The Dental Implications of bisphosphonates and Bone Disease

A Cheng, A Mavrokokki, G Carter, B Stein, N Fazzalari, D.F Wilson, A.N Goss

Research output: Contribution to journalArticlepeer-review

105 Citations (Scopus)


In 2002/2003 a number of patients presented to the South Australian Oral and Maxillofacial Surgery Unit with unusual non-healing extraction wounds of the jaws. All were middle-aged to elderly, medically compromised and on bisphosphonates for bone pathology. Review of the literature showed similar cases being reported in the North American oral and maxillofacial surgery literature. This paper reviews the role of bisphosphonates in the management of bone disease. There were 2.3 million prescriptions for bisphosphonates in Australia in 2003. This group of drugs is very useful in controlling bone pain and preventing pathologic fractures. However, in a small number of patients on bisphosphonates, intractable, painful, non-healing exposed bone occurs following dental extractions or denture irritation. Affected patients are usually, but not always, over 55 years, medically compromised and on the potent nitrogen containing bisphosphonates, pamidronate (Aredia/Pamisol), alendronate (Fosamax) and zolendronate (Zometa) for non-osteoporotic bone disease. Currently, there is no simple, effective treatment and the painful exposed bone may persist for years. The main complications are marked weight loss from difficulty in eating and severe jaw and neck infections. Possible preventive and therapeutic strategies are presented although at this time there is no evidence of their effectiveness. Dentists must ask about bisphosphonate usage for bone disease when recording medical histories and take appropriate actions to avoid the development of this debilitating condition in their patients.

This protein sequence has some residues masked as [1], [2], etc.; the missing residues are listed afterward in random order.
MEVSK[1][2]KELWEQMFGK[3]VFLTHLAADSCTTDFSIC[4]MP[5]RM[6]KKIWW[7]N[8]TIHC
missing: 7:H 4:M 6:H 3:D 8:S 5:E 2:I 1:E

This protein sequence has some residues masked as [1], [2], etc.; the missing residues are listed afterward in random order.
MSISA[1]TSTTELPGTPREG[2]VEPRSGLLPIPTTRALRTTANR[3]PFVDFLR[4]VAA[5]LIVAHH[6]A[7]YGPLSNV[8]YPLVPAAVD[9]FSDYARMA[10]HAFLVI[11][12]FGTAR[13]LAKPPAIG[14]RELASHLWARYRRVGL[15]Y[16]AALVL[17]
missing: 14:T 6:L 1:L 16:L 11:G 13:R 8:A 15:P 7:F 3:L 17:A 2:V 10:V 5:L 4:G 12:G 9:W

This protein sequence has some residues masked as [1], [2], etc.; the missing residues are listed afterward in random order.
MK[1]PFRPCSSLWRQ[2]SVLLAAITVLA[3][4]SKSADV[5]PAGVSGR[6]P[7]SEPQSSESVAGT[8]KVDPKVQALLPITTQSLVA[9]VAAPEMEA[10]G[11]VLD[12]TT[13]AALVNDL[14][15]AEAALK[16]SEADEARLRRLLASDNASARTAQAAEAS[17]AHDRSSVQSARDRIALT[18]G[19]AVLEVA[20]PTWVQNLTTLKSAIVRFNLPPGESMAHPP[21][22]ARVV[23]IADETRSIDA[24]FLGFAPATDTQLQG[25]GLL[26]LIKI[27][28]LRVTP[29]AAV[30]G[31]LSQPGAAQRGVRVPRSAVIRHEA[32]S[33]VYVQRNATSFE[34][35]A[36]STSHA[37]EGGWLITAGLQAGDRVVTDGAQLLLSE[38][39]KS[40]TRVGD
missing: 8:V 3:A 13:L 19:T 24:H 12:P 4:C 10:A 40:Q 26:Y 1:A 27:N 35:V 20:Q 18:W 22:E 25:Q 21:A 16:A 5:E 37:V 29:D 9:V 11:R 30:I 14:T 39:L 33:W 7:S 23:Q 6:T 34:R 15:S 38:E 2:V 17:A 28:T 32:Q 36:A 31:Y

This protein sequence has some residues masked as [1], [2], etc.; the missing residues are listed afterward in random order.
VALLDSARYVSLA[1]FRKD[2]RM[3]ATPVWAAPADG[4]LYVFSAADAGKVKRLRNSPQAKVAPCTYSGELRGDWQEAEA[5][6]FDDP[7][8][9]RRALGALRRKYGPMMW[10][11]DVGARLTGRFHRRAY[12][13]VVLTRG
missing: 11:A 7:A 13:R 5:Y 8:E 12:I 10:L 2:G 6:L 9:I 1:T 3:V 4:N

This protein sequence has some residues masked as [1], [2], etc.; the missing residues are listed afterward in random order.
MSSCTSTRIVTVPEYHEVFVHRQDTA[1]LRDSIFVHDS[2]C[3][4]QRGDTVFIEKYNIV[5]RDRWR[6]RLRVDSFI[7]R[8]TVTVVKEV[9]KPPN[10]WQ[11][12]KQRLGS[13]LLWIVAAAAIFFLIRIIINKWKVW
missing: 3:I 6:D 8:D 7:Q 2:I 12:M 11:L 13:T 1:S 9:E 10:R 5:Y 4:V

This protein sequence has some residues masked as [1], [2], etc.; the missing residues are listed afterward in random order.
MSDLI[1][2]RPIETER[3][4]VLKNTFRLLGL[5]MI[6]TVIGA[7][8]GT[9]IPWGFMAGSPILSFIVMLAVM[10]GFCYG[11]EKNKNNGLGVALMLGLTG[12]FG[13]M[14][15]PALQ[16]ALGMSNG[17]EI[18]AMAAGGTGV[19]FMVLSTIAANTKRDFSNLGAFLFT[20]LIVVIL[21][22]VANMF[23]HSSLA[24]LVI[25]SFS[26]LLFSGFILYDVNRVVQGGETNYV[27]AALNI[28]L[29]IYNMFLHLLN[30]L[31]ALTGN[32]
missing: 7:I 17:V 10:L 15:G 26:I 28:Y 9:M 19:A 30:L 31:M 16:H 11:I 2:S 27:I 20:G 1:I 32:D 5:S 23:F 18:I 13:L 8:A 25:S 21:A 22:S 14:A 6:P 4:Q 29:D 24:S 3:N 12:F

Original languageEnglish
Pages (from-to)1-10
Number of pages10
JournalAustralian Dental Journal
Issue numbers2
Publication statusPublished - Dec 2005


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